NIPS 2010 Workshop: New Directions in Multiple Kernel Learning – Call for Contributions

New Directions in Multiple Kernel Learning
NIPS 2010 Workshop, Whistler, British Columbia, Canada
— Submission Deadline: October 18, 2010 —

Research on Multiple Kernel Learning (MKL) has matured to the point
where efficient systems can be applied out of the box to various
application domains. In contrast to last year’s workshop, which
evaluated the achievements of MKL in the past decade, this workshop
looks beyond the standard setting and investigates new directions for

In particular, we focus on two topics:
1. There are three research areas, which are closely related, but have
traditionally been treated separately: learning the kernel, learning
distance metrics, and learning the covariance function of a Gaussian
process. We therefore would like to bring together researchers from
these areas to find a unifying view, explore connections, and
exchange ideas.
2. We ask for novel contributions that take new directions, propose
innovative approaches, and take unconventional views. This includes
research, which goes beyond the limited classical sum-of-kernels
setup, finds new ways of combining kernels, or applies MKL in more
complex settings.

The workshop will include:
* A brief introduction talk
* 4 invited keynote talks on new views and directions in MKL
* 4 talks by authors of contributed papers
* A poster session of contributed papers, and a poster-spotlight
* A discussion panel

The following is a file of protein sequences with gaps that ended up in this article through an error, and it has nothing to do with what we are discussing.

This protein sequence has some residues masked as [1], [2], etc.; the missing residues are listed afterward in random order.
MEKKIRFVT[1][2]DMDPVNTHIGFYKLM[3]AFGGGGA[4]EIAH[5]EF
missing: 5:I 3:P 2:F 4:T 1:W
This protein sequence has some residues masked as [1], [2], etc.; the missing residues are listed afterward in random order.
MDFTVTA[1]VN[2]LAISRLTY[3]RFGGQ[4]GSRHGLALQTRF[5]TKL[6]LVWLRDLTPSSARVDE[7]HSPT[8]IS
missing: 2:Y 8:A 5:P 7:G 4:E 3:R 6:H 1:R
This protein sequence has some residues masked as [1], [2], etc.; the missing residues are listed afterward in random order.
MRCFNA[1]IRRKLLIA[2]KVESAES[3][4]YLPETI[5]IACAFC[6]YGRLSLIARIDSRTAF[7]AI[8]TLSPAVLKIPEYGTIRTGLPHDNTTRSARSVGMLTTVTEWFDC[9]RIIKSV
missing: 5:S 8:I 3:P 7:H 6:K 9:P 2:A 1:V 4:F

The organizing committee is seeking short research papers for
presentation at the workshop. The committee will select several
submitted papers for 15-minute talks and poster presentations. The
accepted papers will be published on the workshop web site.

We plan to publish proceedings of this workshop in a special issue of an
appropriate journal. We will submit a proposal for such an issue to the
Journal of Machine Learning Research.

Amongst others, we encourage submissions in the following areas:
* New views on MKL, e.g., from the perspectives of metric learning,
Gaussian processes, learning with similarity functions, etc.
* New approaches to MKL, in particular, kernel parameterizations
different than convex combinations and new objective functions
* Sparse vs. non-sparse regularization in similarity learning
* Use of MKL in unsupervised, semi-supervised, multi-task, and
transfer learning
* MKL with structured input/output
* Innovative applications

Submissions should be written as extended abstracts, no longer than 4
pages in the NIPS latex style. Style files and formatting instructions
can be found at The
extended abstract may be accompanied by an unlimited appendix and
other supplementary material, with the understanding that anything
beyond 4 pages may be ignored by the program committee.

Please send your submission by email to
before October 18. Notifications will be given on Nov 2. Topics that
were recently published or presented elsewhere are allowed, provided
that the extended abstract mentions this explicitly.

Marius Kloft (UC Berkeley), Ulrich Rueckert (UC Berkeley),
Cheng Soon Ong (ETH Zuerich), Alain Rakotomamonjy (University of
Rouen), Soeren Sonnenburg (TU Berlin/Max Planck FML), Francis Bach